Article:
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This article was published 29/12/2015 (1656 days ago), so information in it may no longer be current.
A phone-tracking technology used for surveillance by some American law enforcement agencies is shrouded in secrecy when it comes to its use in Winnipeg.
StingRay devices, also known as IMSI catchers, are portable devices that pose as cell towers to intercept cellular signals and collect mobile data, including Internet browsing history, from any cellphone user in range.
StingRays are reportedly widely used in the United States, but the Winnipeg Police Service is the latest Canadian police department to refuse to confirm or deny use of the technology.
A recent Free Press freedom-of-information request for records relating to Winnipeg police's use of Stingray tracking devices or other cell-site simulators was refused on the grounds releasing such records would be harmful to law enforcement or investigative techniques.
The RCMP and Ontario Provincial Police, as well as municipal police forces in Toronto and Vancouver, for example, have declined similar requests by media outlets and privacy lawyers. The information and privacy commissioner of Ontario has upheld police's right to refuse to confirm or deny the existence of these kinds of records.
A spokesperson for the office of the Manitoba Ombudsman said no concerns about StingRay technology have been brought forward to its access and privacy division.
Privacy lawyer Andrew Buck, an associate with Pitblado Law in Winnipeg, said he has not heard concerns about Stingray devices in particular. But he said many Canadians are not well-informed about Stingray technology or how the devices are used -- and that could pose a problem if their use increases.
"I expect that what's going to happen if this technology continues to be used more and more in Canada -- because of course we know it's being used in the United States, that's been reported -- we'll probably see more privacy decisions, more complaints, these sorts of things, and the laws will have to adapt to understand what it is exactly this technology is doing and whether or not that's something that can be done without notice in Canada," he said.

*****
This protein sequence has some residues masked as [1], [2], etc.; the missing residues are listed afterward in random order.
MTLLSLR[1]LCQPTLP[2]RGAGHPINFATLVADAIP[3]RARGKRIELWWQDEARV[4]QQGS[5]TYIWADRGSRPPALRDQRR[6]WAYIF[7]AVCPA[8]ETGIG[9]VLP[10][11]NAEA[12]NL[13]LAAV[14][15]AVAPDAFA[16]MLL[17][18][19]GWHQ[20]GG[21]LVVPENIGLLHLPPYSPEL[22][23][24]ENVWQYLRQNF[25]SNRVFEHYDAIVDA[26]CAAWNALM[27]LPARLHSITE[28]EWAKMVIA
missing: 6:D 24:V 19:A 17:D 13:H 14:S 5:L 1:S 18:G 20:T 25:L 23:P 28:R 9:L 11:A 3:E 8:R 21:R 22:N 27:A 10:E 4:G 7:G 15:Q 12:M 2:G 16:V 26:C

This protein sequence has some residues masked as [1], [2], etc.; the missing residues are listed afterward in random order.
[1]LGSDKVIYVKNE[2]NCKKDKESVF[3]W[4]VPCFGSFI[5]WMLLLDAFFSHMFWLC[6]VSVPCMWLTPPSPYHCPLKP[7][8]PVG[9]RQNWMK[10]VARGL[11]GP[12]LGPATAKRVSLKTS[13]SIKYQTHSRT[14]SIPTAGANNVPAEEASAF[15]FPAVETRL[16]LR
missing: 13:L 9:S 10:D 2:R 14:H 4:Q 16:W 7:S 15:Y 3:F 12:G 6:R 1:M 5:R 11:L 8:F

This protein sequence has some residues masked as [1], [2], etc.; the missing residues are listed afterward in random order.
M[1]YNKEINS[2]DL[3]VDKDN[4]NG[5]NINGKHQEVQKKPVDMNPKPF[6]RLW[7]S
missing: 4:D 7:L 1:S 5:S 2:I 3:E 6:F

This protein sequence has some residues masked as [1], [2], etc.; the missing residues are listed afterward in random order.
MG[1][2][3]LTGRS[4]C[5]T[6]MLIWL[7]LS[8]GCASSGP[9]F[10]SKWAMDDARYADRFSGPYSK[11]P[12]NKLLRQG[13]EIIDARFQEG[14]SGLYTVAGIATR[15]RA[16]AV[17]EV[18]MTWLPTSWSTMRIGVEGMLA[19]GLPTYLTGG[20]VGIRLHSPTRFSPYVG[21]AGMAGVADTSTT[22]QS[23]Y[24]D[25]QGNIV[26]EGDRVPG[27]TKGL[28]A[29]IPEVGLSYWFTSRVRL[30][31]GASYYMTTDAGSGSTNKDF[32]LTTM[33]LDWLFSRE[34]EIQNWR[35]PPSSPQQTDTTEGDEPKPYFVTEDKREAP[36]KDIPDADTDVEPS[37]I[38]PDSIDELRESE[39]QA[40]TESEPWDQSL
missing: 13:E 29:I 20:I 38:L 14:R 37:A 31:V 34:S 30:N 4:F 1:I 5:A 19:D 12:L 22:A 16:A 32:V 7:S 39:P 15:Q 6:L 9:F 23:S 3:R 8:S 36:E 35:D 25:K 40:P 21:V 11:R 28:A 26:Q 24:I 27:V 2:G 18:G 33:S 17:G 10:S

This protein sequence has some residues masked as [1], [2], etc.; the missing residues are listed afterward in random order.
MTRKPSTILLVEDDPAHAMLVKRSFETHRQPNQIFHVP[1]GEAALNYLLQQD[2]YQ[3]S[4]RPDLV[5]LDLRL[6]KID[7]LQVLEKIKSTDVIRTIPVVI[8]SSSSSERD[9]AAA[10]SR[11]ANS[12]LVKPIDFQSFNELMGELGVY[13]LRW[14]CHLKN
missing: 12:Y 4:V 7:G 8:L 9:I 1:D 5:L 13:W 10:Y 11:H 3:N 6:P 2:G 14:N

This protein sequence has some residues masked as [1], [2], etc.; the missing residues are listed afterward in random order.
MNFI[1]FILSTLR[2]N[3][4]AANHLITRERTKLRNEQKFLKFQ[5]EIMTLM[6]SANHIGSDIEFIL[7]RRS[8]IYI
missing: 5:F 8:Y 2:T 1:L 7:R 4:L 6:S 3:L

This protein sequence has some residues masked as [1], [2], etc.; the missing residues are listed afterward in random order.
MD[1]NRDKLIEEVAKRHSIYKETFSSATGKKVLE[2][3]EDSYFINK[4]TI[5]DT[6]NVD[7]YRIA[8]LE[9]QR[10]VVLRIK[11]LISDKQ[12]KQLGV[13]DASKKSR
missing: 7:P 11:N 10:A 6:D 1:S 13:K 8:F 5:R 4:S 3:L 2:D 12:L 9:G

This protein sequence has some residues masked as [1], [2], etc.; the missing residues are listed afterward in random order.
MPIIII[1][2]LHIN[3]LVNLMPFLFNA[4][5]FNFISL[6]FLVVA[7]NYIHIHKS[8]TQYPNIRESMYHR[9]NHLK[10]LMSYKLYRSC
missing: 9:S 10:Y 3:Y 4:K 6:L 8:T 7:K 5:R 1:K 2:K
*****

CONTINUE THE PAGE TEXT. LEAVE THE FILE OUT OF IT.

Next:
"Any time technology is being used to collect, use or disclose personal information without consent, then that raises a concern that people aren't properly understanding what's happening with their personal information," Buck said.
Permission for police surveillance measures typically has to be granted by the court, but exceptions in Canada's privacy laws allow for some information to be collected without the public's consent. It's unclear whether use of Stingrays would fall under those exceptions, Buck said. Previous court cases have already established precedents on similar issues, including that Canadians have a reasonable expectation of privacy when they're browsing the Internet and police are allowed to search cellphones without a warrant if doing so is necessary to the investigation and as long as officers take proper notes.
The issue should be considered by the Office of the Privacy Commissioner of Canada, Buck said.
"Once it gets on a privacy regulator's radar, then they'll have an opportunity to pop the hood and really understand what's happening and whether that's something that is acceptable or needs to be modified so that it does comply with our privacy laws," he said.
Katie May reports on courts, crime and justice for the Free Press.
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Updated on Tuesday, December 29, 2015 at 6:03 AM CST: Replaces photo
10:47 AM: Updates that the spokesperson for the office of the Manitoba Ombudsman said no concerns about StingRay technology have been brought forward to its access and privacy division.